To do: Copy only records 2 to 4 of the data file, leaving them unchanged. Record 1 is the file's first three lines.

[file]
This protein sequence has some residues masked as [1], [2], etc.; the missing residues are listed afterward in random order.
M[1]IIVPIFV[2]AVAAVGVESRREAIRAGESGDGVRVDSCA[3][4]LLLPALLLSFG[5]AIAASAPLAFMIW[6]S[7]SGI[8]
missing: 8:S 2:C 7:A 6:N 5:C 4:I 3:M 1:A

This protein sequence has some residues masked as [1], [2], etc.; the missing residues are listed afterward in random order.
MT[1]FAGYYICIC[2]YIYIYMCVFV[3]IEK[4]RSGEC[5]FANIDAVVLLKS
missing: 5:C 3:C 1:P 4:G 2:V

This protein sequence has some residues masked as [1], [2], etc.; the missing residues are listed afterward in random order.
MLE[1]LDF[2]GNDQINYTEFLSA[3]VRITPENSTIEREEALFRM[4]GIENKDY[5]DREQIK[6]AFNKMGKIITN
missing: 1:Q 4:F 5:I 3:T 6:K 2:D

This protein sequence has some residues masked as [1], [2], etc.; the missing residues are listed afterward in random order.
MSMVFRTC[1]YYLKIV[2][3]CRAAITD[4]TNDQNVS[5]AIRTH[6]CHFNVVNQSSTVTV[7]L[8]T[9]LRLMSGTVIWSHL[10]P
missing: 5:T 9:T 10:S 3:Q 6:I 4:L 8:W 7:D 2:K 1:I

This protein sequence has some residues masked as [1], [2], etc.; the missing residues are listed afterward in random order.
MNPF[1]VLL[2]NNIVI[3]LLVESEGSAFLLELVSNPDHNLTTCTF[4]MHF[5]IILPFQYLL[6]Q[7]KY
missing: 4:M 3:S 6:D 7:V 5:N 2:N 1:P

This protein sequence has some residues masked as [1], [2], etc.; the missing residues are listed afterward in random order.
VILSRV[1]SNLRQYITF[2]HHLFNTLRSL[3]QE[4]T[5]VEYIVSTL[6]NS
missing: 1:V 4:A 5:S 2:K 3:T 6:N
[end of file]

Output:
This protein sequence has some residues masked as [1], [2], etc.; the missing residues are listed afterward in random order.
MT[1]FAGYYICIC[2]YIYIYMCVFV[3]IEK[4]RSGEC[5]FANIDAVVLLKS
missing: 5:C 3:C 1:P 4:G 2:V

This protein sequence has some residues masked as [1], [2], etc.; the missing residues are listed afterward in random order.
MLE[1]LDF[2]GNDQINYTEFLSA[3]VRITPENSTIEREEALFRM[4]GIENKDY[5]DREQIK[6]AFNKMGKIITN
missing: 1:Q 4:F 5:I 3:T 6:K 2:D

This protein sequence has some residues masked as [1], [2], etc.; the missing residues are listed afterward in random order.
MSMVFRTC[1]YYLKIV[2][3]CRAAITD[4]TNDQNVS[5]AIRTH[6]CHFNVVNQSSTVTV[7]L[8]T[9]LRLMSGTVIWSHL[10]P
missing: 5:T 9:T 10:S 3:Q 6:I 4:L 8:W 7:D 2:K 1:I